It turns out the Minneapolis City Council asked for something not even its own legislative delegation could support.
Desperate to find money to shore up its police and fire budgets, the Council voted 7-4 Feb. 11 to ask the Legislature for a half-percent local option sales tax hike earmarked for public safety.
It wasn't the Council's first choice; it would prefer the state restore Local Government Aid (LGA) cuts. The sales tax increase was a last resort, many Councilmembers said.
As it turns out, it was a nonresort. No member of the city's legislative delegation has volunteered to author such legislation.
Gene Ranieri, the city's chief lobbyist, said Minneapolis legislators are concerned about adequate public safety spending but worry a sales tax hits the poor harder than the rich, and increasing it would make the city less competitive. They agree that the state should restore the LGA cuts.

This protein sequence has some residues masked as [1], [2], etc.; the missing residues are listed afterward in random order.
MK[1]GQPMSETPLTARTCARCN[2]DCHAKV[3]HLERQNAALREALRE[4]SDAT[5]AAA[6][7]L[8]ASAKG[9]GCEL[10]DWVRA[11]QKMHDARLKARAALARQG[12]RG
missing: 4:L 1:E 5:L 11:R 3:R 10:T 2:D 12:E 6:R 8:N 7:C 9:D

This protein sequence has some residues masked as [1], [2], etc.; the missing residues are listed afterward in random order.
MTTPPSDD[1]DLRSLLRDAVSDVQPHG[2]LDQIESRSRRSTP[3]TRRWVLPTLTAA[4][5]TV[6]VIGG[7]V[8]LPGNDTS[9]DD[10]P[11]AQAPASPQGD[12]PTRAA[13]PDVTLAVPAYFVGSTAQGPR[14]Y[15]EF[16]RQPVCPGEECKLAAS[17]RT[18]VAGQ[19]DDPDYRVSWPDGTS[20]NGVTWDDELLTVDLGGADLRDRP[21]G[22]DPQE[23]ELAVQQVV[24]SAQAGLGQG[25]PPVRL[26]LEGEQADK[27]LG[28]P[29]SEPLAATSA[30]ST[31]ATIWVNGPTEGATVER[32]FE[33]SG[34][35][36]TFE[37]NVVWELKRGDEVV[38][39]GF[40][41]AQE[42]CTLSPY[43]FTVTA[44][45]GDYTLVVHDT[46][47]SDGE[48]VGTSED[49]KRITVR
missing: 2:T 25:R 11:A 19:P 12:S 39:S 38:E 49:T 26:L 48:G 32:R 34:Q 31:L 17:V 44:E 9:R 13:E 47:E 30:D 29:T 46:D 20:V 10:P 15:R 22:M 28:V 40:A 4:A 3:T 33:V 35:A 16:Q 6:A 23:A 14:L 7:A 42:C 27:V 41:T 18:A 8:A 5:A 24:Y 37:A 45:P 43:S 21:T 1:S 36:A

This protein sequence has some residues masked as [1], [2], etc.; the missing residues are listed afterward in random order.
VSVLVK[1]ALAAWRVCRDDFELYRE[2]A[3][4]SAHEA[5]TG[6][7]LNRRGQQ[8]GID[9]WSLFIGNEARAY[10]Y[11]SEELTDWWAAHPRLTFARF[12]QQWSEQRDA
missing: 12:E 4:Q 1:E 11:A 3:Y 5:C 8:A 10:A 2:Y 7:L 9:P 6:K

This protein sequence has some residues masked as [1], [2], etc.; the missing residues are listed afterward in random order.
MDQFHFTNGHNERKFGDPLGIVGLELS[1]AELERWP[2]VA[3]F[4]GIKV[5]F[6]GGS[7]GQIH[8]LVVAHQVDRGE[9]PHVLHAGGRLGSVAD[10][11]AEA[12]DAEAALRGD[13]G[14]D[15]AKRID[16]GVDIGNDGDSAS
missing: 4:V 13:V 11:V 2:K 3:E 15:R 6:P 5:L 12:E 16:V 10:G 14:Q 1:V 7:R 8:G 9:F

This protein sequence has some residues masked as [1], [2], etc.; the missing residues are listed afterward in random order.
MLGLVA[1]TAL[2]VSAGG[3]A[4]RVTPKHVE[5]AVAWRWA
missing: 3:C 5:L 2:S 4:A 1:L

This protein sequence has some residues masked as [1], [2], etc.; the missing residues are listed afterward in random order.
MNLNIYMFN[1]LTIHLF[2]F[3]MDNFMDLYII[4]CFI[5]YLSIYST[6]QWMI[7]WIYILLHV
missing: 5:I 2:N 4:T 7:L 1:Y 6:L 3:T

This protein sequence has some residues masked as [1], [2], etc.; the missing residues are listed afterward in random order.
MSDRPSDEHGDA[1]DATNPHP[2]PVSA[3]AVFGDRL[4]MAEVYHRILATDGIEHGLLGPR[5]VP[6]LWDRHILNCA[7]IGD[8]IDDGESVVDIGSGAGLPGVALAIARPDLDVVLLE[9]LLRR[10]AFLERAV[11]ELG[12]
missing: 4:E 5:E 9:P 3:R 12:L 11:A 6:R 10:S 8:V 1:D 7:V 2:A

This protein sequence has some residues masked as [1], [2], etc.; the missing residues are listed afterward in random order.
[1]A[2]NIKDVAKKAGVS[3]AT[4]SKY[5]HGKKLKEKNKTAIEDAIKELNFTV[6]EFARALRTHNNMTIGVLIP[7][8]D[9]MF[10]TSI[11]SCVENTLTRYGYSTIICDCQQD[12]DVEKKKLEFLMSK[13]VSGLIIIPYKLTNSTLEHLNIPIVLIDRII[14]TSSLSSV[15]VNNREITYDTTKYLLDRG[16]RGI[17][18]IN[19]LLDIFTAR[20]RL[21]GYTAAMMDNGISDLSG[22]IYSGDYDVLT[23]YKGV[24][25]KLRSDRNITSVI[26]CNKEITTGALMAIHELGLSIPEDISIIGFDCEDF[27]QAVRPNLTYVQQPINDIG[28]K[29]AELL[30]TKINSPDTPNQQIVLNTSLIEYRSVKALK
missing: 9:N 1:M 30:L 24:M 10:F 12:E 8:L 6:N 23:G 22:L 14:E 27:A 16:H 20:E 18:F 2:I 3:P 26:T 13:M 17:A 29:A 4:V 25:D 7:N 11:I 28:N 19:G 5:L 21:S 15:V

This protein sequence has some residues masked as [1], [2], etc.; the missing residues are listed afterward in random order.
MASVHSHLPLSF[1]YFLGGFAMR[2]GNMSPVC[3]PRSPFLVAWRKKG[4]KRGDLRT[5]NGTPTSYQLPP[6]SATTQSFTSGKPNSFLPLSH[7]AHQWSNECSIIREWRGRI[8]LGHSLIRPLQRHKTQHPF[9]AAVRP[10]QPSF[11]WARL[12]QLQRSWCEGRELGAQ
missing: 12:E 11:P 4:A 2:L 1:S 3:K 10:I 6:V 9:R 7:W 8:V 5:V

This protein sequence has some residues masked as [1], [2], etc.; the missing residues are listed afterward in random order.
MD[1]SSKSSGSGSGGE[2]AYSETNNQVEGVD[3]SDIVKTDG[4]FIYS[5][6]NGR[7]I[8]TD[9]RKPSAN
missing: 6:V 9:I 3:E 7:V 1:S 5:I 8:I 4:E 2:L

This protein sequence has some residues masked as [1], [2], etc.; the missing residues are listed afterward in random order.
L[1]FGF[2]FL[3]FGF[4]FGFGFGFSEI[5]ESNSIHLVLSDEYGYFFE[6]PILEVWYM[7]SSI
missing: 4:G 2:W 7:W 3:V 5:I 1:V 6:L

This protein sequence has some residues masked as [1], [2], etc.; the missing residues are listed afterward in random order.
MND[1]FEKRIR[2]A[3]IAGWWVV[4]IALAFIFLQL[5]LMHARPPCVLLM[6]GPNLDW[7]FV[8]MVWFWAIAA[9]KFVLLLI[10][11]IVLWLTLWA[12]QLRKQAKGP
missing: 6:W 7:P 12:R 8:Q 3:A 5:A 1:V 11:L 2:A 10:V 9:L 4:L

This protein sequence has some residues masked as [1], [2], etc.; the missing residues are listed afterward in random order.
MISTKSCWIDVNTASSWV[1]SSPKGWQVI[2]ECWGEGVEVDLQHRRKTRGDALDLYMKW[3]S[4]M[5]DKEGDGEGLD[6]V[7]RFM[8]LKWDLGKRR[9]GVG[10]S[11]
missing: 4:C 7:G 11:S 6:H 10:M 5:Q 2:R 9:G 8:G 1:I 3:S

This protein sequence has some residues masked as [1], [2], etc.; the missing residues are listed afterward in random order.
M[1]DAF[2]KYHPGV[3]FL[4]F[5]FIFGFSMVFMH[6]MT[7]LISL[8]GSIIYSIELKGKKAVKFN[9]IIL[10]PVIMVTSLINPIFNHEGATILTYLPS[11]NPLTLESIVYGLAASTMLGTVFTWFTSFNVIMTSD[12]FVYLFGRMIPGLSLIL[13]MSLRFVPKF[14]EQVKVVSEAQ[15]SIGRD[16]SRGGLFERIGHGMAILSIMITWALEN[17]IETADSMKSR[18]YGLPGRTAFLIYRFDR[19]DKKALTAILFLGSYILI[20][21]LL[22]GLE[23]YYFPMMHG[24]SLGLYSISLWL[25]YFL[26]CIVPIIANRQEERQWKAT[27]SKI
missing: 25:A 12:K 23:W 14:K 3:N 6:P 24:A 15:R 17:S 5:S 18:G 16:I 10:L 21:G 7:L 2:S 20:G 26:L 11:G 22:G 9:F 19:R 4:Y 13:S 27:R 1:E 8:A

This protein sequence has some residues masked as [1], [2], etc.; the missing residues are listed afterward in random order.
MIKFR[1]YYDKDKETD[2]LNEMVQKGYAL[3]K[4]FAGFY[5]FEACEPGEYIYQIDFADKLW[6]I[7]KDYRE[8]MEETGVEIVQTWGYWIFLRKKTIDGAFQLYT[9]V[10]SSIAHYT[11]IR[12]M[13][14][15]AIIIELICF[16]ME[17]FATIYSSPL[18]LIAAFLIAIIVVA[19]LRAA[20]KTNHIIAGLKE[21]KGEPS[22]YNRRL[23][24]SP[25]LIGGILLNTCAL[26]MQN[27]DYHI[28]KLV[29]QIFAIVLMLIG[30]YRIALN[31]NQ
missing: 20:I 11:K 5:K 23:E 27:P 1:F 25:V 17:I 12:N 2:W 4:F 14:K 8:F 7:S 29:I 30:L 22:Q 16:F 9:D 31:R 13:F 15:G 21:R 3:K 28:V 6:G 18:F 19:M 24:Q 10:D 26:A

"There doesn't seem to be a lot of interest at this time," in a local option sales tax, Ranieri said.
State Rep. Gregory Davids, a Republican from the state's southeast corner, did introduce such a bill. HF2183 would allow cities with more than 2,500 people to increase local sales taxes to pay for police and fire services. It is being deliberated in the tax committee.
Davids' bill has no coauthors as of April 14. Davids did not return a phone call seeking comment on the bill.
Ranieri said the Minneapolis Police Federation testified in favor of the bill. (A federation spokesperson did not return a phone call.) Ranieri said he did not expect the bill would pass; it has no companion bill in the Senate.
Minneapolis has 150 fewer officers than in the high in the 1990s, when it had more state and federal aid to support public safety spending. The city's overall crime rate remains down from its mid-'90s peaks.